East Sussex badger TB vaccine scheme welcomed
A vet who has witnessed the effects of bovine tuberculosis (TB) on livestock farmers has welcomed a badger vaccine programme in East Sussex.
Bill Pepper, of Lewes, said the vaccine would not be a "magic bullet" but would help control TB, and would be welcomed by wildlife groups and farmers.
The Sussex Badger Vaccination Project (SBVP), led by volunteers, has already started work at four undisclosed sites.
SBVP believes vaccines are better than badger culling in eradicating TB.
Mr Pepper said the disease was currently being controlled by testing cattle, with movement restrictions introduced if cattle tested positive.
He said most farmers were "delighted" about the vaccine scheme and added: "I'm always in favour of a vaccine rather than a slaughter for a living animal and I'm sure most people would agree."
He knows three farmers who currently face movement restrictions.
"It's a bit like you become a leper," he said. "You're closed down. You can't trade. There are huge repercussions."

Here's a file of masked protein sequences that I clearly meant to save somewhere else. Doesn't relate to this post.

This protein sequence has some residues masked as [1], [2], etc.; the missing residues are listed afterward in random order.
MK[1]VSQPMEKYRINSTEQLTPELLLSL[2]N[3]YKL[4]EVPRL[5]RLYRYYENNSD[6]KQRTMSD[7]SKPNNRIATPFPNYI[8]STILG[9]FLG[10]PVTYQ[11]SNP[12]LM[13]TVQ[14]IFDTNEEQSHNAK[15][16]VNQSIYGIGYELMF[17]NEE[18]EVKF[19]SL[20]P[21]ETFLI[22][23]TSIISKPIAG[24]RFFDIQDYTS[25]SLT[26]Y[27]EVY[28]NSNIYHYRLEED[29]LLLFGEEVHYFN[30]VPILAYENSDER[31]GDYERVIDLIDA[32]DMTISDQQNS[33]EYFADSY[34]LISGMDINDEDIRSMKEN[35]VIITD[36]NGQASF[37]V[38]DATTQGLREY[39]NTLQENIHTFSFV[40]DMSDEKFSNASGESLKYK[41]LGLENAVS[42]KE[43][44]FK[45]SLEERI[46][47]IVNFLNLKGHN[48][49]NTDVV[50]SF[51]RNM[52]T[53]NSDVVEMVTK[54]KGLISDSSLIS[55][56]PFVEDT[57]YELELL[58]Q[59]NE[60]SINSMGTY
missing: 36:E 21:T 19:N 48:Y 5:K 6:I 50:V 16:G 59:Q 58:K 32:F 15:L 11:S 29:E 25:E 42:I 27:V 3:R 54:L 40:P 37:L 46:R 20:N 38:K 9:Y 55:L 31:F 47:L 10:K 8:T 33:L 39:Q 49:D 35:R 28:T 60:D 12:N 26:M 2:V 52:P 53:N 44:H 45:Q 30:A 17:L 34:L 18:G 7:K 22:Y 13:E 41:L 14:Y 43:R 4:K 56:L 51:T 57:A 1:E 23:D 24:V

'High risk area'
SBVP was set up to offer farmers and landowners opportunities to vaccinate and has received funding from International Animal Rescue and the Southdowns Badger Group.
Volunteers spent last week pre-baiting and placing traps on land where badgers forage for food.
Defra said vaccination could play an important role in preventing the spread of bovine TB, and a vaccination scheme would be launched to help create a buffer zone.
But a spokesman said: "Vaccination doesn't cure infected badgers and stop them passing on TB.
"Overseas experience shows a comprehensive strategy that also includes cattle movement controls and continuing to cull badgers in areas where the disease is rife is likely to be most effective in moving to eradicate TB in England."
East Sussex has been designated a high risk area under the Defra bovine TB strategy.
Badger vaccination trials have been carried out elsewhere in England and Wales, while a pilot cull was staged in Gloucestershire and Somerset last year.
The culls saw more than 1,000 badgers shot dead in parts of the two counties, with the government saying the action was needed to help tackle bovine TB but opponents saying the cull would not cut TB, was inhumane and could lead to populations of badgers being wiped out.